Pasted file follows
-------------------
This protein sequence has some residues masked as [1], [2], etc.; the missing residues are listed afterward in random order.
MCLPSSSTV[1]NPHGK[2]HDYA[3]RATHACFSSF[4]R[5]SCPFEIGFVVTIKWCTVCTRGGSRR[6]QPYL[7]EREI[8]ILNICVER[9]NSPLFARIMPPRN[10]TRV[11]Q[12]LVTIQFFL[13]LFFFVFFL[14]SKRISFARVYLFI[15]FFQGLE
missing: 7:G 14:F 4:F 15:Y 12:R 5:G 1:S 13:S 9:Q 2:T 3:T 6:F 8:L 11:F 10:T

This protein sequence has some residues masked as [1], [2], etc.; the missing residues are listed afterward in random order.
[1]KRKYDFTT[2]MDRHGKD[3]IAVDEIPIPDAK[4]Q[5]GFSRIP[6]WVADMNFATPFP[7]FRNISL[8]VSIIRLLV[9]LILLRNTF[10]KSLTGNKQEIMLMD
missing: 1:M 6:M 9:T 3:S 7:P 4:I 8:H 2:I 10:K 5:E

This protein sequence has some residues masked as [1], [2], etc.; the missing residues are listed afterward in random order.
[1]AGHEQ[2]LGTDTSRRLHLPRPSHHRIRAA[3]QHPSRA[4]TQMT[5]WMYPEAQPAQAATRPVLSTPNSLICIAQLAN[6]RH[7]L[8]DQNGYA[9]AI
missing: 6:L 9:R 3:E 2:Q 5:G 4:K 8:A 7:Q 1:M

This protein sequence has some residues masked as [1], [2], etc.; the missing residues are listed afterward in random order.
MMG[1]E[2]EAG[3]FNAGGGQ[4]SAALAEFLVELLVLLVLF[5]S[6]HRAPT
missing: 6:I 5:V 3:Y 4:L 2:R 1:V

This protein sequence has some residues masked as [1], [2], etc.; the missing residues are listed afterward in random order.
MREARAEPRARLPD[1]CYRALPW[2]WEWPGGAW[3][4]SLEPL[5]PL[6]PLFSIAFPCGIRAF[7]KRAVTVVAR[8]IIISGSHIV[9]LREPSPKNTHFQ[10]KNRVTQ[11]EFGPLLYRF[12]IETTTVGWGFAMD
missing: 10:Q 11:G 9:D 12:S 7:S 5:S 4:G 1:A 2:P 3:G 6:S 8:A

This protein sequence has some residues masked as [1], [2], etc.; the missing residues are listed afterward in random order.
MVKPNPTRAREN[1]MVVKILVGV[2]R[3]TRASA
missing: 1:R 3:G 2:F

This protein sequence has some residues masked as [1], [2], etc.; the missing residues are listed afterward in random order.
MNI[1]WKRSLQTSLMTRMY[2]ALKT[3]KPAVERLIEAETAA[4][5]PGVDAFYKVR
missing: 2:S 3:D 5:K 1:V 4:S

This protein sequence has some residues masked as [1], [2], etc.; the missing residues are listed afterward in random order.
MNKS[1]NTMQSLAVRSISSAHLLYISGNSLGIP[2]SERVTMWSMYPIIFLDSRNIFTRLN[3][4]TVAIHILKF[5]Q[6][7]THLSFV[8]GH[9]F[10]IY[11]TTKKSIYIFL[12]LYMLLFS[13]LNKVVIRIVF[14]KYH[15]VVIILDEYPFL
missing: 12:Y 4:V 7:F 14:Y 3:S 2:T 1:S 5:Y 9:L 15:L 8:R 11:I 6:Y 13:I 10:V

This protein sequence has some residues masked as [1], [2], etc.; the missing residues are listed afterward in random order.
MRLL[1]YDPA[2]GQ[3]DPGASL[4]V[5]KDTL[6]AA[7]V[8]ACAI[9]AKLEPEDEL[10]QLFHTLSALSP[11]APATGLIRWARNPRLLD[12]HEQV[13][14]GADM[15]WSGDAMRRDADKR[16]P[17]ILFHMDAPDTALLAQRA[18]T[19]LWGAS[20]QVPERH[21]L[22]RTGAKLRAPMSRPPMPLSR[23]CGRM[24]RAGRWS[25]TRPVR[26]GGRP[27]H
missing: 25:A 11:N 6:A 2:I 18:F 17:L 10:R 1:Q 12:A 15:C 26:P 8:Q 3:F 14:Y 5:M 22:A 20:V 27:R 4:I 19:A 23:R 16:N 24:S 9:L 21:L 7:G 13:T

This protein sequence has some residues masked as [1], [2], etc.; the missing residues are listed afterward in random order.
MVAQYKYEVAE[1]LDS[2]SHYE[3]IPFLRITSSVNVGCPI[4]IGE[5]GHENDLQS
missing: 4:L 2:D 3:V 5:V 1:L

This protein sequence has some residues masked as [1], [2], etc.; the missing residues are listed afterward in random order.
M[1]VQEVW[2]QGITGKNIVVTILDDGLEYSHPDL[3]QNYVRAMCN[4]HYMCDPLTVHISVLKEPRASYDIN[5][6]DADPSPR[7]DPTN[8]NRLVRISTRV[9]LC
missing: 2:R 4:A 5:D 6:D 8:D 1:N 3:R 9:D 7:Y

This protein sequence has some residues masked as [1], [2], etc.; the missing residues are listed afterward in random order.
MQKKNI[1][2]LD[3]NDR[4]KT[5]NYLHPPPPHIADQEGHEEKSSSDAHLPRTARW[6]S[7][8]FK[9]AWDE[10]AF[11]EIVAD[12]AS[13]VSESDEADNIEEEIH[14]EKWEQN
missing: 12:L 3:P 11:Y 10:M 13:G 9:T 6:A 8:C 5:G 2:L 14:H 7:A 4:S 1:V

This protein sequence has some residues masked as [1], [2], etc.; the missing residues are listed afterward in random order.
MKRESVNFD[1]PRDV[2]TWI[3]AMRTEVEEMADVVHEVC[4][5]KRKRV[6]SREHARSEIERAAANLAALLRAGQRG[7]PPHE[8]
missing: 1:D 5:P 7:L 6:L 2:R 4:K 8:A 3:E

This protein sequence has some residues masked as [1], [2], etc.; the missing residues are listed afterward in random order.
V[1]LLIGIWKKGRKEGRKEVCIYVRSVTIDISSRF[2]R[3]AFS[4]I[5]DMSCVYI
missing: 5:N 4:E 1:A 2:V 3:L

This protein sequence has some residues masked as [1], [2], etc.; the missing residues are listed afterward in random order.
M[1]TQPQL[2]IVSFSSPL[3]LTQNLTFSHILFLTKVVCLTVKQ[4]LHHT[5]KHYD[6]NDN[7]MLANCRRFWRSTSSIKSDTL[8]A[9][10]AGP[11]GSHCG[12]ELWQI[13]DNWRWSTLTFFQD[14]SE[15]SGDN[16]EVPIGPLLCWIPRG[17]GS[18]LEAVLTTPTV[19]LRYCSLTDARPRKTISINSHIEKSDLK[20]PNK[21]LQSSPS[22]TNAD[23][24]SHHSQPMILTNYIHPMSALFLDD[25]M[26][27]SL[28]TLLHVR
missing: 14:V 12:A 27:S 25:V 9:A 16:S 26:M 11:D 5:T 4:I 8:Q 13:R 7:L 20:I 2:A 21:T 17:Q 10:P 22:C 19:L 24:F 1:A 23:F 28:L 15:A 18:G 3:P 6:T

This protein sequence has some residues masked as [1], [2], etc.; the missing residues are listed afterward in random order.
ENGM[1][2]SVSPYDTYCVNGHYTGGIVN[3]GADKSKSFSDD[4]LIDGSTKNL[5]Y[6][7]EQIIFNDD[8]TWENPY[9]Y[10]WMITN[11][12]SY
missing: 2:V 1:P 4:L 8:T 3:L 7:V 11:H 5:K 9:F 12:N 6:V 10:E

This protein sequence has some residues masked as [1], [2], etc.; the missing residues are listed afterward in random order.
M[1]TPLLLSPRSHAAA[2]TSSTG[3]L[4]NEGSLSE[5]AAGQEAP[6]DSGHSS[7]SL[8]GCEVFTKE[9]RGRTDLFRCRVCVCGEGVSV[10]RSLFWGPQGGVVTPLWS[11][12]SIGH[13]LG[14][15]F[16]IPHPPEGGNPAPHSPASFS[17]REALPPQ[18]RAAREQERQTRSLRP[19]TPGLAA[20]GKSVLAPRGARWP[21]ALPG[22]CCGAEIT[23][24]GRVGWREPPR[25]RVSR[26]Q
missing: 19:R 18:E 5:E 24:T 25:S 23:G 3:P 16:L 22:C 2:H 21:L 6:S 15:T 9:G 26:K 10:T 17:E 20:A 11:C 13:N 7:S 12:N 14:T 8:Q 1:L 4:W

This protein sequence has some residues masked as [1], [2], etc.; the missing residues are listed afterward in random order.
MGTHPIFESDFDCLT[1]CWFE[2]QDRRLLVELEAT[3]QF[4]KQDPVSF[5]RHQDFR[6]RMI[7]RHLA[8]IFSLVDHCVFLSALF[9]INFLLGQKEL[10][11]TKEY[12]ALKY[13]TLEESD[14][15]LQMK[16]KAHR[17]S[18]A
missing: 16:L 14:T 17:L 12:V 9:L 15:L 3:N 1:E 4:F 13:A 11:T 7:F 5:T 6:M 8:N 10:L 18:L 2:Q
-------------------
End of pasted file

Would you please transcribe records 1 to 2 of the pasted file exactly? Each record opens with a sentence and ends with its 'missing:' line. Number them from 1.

This protein sequence has some residues masked as [1], [2], etc.; the missing residues are listed afterward in random order.
MCLPSSSTV[1]NPHGK[2]HDYA[3]RATHACFSSF[4]R[5]SCPFEIGFVVTIKWCTVCTRGGSRR[6]QPYL[7]EREI[8]ILNICVER[9]NSPLFARIMPPRN[10]TRV[11]Q[12]LVTIQFFL[13]LFFFVFFL[14]SKRISFARVYLFI[15]FFQGLE
missing: 7:G 14:F 4:F 15:Y 12:R 5:G 1:S 13:S 9:Q 2:T 3:T 6:F 8:L 11:F 10:T

This protein sequence has some residues masked as [1], [2], etc.; the missing residues are listed afterward in random order.
[1]KRKYDFTT[2]MDRHGKD[3]IAVDEIPIPDAK[4]Q[5]GFSRIP[6]WVADMNFATPFP[7]FRNISL[8]VSIIRLLV[9]LILLRNTF[10]KSLTGNKQEIMLMD
missing: 1:M 6:M 9:T 3:S 7:P 4:I 8:H 2:I 10:K 5:E